Well-known photographers turn their cameras to women – and the collection will celebrate female body as a storytelling medium. They accentuate identity and use the photos to showcase individual and collective experience. The exhibition Terrains of the Body, featuring a collection of disruptive, emotional images opens tomorrow at Whitechapel Gallery.
The collection has been inspired by and organised in partnership with National Museum of Women in the Arts in Washington. The works of seventeen contemporary artists will present how women depict people through the lens. But it will also show us what they see when they point the camera at themselves.
“Terrains of the Body focuses on how women portray themselves and others through the medium of photography, in domestic settings and expansive spaces,” says Emily Butler, the curator of the exhibition. “The artists in this display embrace the female body as a vital medium for documenting and expressing identity, reflecting individual and collective experiences, and forming narratives,” she adds.
The featured artists include a famous performing artist Marina Abramović, a Dutch photographer known for her portraits Rineke Dijkstra, and Anna Gaskell who champions “narrative photography”. You’ll be also able to see the photos of Nan Goldin, famous for The Ballad of Sexual Dependency that bravely featured abusive relationships, drugs, and hinted at her personal experiences.
The list of names is, however, much longer: it includes also Adriana Varejão, Charlotte Gyllenhammar, Candida Höfer, Mwangi Hutter, Kirsten Justesen, Justine Kurland, Nikki S. Lee, Hellen van Meene, Shirin Neshat, Daniela Rossell, Eve Sussman and the Rufus Corporation, Icelandic Love Corporation, and Janaina Tschäpe.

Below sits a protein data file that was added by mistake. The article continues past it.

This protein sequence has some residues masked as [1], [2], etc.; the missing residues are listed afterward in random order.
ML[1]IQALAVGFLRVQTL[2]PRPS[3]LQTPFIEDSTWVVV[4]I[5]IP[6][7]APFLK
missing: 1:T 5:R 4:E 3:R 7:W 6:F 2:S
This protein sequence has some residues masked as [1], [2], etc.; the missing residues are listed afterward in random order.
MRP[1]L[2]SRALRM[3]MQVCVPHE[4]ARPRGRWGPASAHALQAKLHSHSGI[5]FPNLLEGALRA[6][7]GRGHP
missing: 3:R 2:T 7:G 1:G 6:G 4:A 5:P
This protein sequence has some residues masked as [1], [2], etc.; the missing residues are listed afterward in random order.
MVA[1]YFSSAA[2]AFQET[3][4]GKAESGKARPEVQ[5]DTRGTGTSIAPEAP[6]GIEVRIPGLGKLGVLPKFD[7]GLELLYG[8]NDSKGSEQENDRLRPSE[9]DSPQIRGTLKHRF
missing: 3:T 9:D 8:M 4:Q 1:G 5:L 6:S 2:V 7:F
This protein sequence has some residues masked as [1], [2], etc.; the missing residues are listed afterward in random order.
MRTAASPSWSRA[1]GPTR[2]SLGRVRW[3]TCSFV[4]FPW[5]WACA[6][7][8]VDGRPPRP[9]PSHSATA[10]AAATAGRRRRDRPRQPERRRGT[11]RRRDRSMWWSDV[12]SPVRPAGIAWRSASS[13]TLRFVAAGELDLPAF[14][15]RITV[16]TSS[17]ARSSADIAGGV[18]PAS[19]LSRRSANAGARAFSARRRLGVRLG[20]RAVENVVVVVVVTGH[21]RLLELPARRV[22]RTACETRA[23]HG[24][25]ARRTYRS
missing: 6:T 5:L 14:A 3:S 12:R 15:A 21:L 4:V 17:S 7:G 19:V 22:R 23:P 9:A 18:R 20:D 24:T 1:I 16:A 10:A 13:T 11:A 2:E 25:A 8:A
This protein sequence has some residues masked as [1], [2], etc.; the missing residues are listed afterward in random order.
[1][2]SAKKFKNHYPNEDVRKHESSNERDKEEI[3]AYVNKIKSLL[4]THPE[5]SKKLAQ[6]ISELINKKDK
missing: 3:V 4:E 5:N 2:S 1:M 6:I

Terrains of the Body fits into the activities that support and celebrate women in arts in Whitechapel Gallery. A series of initiatives organised by this cultural institution has shown a lot of excellent work from female artists.
“The Whitechapel Gallery has a long history of exhibiting and championing pioneering women artists,” explains the curator. “Our current season includes a show by the Guerrilla Girls looking at the representation of women artists in European collections. We’ve also commissioned Alicja Kwade to create an immersive installation reflecting on our position in space and time. Moreover, Emma Hart has just completed a residency in Italy as part of our Max Mara prize for women artists that we’ll unveil next summer, and much more…”
The exhibition opens on the 18th of January. The collection will be available until the 16th of April 2017, free of charge.
Terrains of the Body at Gallery 7, Whitechapel Gallery. 77-82 Whitechapel High Street, London, E1 7QX. Free entry, Tuesday to Sunday, 11am-6pm. The gallery is opened until 9pm on Thursdays.